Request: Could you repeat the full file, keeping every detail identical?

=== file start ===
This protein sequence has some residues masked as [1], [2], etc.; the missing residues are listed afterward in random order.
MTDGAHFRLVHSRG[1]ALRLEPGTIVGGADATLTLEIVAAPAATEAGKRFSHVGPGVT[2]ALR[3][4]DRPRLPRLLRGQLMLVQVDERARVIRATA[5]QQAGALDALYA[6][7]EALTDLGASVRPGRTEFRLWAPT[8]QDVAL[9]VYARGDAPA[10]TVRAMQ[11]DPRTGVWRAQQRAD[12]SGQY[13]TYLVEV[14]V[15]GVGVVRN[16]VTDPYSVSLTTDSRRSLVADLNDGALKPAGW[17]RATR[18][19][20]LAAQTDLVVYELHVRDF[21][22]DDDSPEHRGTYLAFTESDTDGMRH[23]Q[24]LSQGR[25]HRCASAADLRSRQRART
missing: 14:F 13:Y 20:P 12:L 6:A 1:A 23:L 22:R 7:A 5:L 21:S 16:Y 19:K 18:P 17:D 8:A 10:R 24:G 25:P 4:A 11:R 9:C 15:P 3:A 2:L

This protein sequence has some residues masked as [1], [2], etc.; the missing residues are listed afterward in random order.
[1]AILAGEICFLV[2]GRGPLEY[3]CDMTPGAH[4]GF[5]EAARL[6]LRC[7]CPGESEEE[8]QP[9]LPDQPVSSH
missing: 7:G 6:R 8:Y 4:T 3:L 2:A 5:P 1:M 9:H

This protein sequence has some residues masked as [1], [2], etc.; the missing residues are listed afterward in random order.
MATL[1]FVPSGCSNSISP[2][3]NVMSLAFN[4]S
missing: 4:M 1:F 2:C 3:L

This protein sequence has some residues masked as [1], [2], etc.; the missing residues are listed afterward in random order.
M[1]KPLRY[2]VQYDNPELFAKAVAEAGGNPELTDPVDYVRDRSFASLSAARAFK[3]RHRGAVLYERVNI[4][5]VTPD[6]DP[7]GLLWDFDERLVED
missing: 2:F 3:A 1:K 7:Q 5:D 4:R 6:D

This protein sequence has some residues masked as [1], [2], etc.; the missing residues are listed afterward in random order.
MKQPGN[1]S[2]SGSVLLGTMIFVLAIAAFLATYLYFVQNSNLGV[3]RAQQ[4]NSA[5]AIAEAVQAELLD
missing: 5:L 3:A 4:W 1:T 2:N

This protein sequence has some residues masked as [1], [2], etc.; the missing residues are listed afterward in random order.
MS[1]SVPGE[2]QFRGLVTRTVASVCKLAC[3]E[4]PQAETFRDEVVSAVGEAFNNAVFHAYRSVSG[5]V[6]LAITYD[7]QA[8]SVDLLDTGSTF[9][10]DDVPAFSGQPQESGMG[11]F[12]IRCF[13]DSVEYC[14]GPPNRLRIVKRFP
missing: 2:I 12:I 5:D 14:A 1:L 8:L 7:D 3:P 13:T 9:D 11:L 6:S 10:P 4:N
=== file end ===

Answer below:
This protein sequence has some residues masked as [1], [2], etc.; the missing residues are listed afterward in random order.
MTDGAHFRLVHSRG[1]ALRLEPGTIVGGADATLTLEIVAAPAATEAGKRFSHVGPGVT[2]ALR[3][4]DRPRLPRLLRGQLMLVQVDERARVIRATA[5]QQAGALDALYA[6][7]EALTDLGASVRPGRTEFRLWAPT[8]QDVAL[9]VYARGDAPA[10]TVRAMQ[11]DPRTGVWRAQQRAD[12]SGQY[13]TYLVEV[14]V[15]GVGVVRN[16]VTDPYSVSLTTDSRRSLVADLNDGALKPAGW[17]RATR[18][19][20]LAAQTDLVVYELHVRDF[21][22]DDDSPEHRGTYLAFTESDTDGMRH[23]Q[24]LSQGR[25]HRCASAADLRSRQRART
missing: 14:F 13:Y 20:P 12:L 6:A 1:A 23:L 22:R 7:A 5:L 21:S 16:Y 19:K 18:P 17:D 8:A 10:R 24:G 25:P 4:A 11:R 9:C 15:P 3:A 2:L

This protein sequence has some residues masked as [1], [2], etc.; the missing residues are listed afterward in random order.
[1]AILAGEICFLV[2]GRGPLEY[3]CDMTPGAH[4]GF[5]EAARL[6]LRC[7]CPGESEEE[8]QP[9]LPDQPVSSH
missing: 7:G 6:R 8:Y 4:T 3:L 2:A 5:P 1:M 9:H

This protein sequence has some residues masked as [1], [2], etc.; the missing residues are listed afterward in random order.
MATL[1]FVPSGCSNSISP[2][3]NVMSLAFN[4]S
missing: 4:M 1:F 2:C 3:L

This protein sequence has some residues masked as [1], [2], etc.; the missing residues are listed afterward in random order.
M[1]KPLRY[2]VQYDNPELFAKAVAEAGGNPELTDPVDYVRDRSFASLSAARAFK[3]RHRGAVLYERVNI[4][5]VTPD[6]DP[7]GLLWDFDERLVED
missing: 2:F 3:A 1:K 7:Q 5:D 4:R 6:D

This protein sequence has some residues masked as [1], [2], etc.; the missing residues are listed afterward in random order.
MKQPGN[1]S[2]SGSVLLGTMIFVLAIAAFLATYLYFVQNSNLGV[3]RAQQ[4]NSA[5]AIAEAVQAELLD
missing: 5:L 3:A 4:W 1:T 2:N

This protein sequence has some residues masked as [1], [2], etc.; the missing residues are listed afterward in random order.
MS[1]SVPGE[2]QFRGLVTRTVASVCKLAC[3]E[4]PQAETFRDEVVSAVGEAFNNAVFHAYRSVSG[5]V[6]LAITYD[7]QA[8]SVDLLDTGSTF[9][10]DDVPAFSGQPQESGMG[11]F[12]IRCF[13]DSVEYC[14]GPPNRLRIVKRFP
missing: 2:I 12:I 5:D 14:A 1:L 8:L 7:D 3:P 13:T 9:D 11:L 6:S 10:P 4:N